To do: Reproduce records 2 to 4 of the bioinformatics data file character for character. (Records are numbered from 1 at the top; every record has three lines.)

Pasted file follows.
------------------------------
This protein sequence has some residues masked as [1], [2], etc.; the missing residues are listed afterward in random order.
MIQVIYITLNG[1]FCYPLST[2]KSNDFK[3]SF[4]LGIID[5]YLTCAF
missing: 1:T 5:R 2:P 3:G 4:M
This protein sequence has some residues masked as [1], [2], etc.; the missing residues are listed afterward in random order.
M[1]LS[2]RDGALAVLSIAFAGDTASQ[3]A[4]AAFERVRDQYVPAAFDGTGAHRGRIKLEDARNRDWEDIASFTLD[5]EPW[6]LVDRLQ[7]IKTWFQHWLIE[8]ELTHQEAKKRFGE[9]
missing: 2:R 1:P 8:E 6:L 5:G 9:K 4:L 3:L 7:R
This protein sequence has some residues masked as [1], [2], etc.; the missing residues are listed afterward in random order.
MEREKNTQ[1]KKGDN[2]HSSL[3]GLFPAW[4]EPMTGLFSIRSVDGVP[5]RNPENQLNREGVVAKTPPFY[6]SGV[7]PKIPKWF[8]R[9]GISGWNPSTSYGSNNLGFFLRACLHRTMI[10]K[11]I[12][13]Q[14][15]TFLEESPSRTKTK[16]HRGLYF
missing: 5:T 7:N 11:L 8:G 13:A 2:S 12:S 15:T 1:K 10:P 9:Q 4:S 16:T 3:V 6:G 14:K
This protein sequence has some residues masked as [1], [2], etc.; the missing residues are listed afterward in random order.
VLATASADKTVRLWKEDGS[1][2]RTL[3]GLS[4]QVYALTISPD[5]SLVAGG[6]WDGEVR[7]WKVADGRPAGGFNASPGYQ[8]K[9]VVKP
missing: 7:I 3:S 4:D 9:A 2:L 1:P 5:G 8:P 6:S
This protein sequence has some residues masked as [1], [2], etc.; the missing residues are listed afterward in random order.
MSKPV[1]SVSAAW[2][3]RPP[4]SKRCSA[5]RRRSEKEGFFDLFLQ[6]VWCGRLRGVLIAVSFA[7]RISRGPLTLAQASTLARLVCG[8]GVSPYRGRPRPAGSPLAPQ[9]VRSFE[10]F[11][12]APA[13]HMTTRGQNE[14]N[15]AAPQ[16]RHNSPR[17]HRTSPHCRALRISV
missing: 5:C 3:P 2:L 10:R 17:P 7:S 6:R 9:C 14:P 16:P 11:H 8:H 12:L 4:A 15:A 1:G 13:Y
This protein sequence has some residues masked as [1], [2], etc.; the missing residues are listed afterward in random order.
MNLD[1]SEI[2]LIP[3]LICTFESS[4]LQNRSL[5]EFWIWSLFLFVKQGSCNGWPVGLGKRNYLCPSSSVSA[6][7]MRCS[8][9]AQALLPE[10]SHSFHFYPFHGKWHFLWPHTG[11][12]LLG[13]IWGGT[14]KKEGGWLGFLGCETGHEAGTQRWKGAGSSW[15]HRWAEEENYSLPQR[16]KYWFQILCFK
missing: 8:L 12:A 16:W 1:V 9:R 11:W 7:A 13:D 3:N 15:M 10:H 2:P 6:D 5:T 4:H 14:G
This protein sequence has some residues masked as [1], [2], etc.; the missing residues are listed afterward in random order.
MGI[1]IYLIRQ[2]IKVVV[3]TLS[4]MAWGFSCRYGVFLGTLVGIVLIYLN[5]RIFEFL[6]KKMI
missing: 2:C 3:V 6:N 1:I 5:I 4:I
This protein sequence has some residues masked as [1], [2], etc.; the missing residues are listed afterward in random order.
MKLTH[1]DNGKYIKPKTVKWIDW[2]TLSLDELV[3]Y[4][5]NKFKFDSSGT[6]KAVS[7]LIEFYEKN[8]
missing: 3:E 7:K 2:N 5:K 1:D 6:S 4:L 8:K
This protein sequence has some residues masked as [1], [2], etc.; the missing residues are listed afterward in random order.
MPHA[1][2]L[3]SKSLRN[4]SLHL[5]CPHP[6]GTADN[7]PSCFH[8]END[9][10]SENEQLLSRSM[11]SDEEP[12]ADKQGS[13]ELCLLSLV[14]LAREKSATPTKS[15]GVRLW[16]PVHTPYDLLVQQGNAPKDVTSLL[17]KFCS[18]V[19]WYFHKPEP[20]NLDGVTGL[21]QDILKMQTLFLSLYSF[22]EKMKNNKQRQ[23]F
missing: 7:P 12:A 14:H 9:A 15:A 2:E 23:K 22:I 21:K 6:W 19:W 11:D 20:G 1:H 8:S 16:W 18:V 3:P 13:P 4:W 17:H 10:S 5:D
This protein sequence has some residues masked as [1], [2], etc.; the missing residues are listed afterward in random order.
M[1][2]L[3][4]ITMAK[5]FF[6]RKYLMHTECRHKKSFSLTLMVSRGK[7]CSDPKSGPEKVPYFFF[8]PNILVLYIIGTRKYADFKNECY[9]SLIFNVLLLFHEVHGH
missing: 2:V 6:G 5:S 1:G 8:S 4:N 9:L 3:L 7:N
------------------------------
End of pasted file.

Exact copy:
This protein sequence has some residues masked as [1], [2], etc.; the missing residues are listed afterward in random order.
M[1]LS[2]RDGALAVLSIAFAGDTASQ[3]A[4]AAFERVRDQYVPAAFDGTGAHRGRIKLEDARNRDWEDIASFTLD[5]EPW[6]LVDRLQ[7]IKTWFQHWLIE[8]ELTHQEAKKRFGE[9]
missing: 2:R 1:P 8:E 6:L 5:G 9:K 4:L 3:L 7:R
This protein sequence has some residues masked as [1], [2], etc.; the missing residues are listed afterward in random order.
MEREKNTQ[1]KKGDN[2]HSSL[3]GLFPAW[4]EPMTGLFSIRSVDGVP[5]RNPENQLNREGVVAKTPPFY[6]SGV[7]PKIPKWF[8]R[9]GISGWNPSTSYGSNNLGFFLRACLHRTMI[10]K[11]I[12][13]Q[14][15]TFLEESPSRTKTK[16]HRGLYF
missing: 5:T 7:N 11:L 8:G 13:A 2:S 12:S 15:T 1:K 10:P 9:Q 4:S 16:T 3:V 6:G 14:K
This protein sequence has some residues masked as [1], [2], etc.; the missing residues are listed afterward in random order.
VLATASADKTVRLWKEDGS[1][2]RTL[3]GLS[4]QVYALTISPD[5]SLVAGG[6]WDGEVR[7]WKVADGRPAGGFNASPGYQ[8]K[9]VVKP
missing: 7:I 3:S 4:D 9:A 2:L 1:P 5:G 8:P 6:S